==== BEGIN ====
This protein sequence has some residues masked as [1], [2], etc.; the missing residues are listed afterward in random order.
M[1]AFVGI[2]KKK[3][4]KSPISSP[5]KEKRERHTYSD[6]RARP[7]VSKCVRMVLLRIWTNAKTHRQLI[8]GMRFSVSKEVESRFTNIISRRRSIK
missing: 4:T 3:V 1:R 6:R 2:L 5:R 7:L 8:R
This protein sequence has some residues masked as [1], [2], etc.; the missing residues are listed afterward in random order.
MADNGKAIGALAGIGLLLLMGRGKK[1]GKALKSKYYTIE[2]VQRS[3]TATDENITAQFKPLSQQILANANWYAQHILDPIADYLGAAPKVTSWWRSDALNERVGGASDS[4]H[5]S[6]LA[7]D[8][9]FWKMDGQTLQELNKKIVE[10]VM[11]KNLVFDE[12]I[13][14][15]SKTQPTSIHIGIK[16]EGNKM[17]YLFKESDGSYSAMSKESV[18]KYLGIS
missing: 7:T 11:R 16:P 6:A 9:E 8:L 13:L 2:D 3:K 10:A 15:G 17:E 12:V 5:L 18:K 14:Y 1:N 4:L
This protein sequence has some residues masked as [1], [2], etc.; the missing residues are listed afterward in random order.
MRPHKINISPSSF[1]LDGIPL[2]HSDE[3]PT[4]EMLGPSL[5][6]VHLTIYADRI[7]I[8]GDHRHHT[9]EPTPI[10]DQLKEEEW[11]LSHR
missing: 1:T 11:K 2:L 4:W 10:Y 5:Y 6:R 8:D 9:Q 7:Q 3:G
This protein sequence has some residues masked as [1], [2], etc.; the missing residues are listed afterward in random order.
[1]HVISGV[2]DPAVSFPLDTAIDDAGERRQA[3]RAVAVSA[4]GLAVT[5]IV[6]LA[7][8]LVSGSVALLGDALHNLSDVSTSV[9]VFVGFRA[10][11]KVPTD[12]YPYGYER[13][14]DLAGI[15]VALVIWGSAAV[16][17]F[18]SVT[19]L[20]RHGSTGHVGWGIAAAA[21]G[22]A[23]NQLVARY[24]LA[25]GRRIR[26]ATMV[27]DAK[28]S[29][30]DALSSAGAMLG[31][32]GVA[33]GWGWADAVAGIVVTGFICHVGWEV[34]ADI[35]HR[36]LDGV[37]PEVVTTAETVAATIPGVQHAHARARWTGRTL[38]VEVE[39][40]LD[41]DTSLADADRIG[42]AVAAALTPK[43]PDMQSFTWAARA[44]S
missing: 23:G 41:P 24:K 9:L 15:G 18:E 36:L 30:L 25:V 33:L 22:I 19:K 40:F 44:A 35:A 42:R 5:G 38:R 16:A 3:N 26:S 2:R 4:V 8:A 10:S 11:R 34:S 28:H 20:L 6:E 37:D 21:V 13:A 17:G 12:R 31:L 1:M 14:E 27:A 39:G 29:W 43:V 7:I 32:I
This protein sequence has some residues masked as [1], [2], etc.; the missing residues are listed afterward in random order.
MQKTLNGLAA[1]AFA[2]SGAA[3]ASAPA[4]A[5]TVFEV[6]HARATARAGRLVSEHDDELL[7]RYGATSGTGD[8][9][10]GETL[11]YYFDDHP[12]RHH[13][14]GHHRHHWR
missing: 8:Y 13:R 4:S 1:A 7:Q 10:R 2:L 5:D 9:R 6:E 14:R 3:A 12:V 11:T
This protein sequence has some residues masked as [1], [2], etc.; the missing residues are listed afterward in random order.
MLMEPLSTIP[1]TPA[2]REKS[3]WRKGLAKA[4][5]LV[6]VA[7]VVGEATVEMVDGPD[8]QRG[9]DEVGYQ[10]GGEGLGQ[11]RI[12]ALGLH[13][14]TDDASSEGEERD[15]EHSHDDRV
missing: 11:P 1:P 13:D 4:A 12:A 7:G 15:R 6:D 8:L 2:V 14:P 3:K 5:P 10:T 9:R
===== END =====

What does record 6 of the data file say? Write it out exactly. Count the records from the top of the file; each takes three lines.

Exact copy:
This protein sequence has some residues masked as [1], [2], etc.; the missing residues are listed afterward in random order.
MLMEPLSTIP[1]TPA[2]REKS[3]WRKGLAKA[4][5]LV[6]VA[7]VVGEATVEMVDGPD[8]QRG[9]DEVGYQ[10]GGEGLGQ[11]RI[12]ALGLH[13][14]TDDASSEGEERD[15]EHSHDDRV
missing: 11:P 1:P 13:D 4:A 12:A 7:G 15:R 6:D 8:L 2:V 14:P 3:K 5:P 10:T 9:R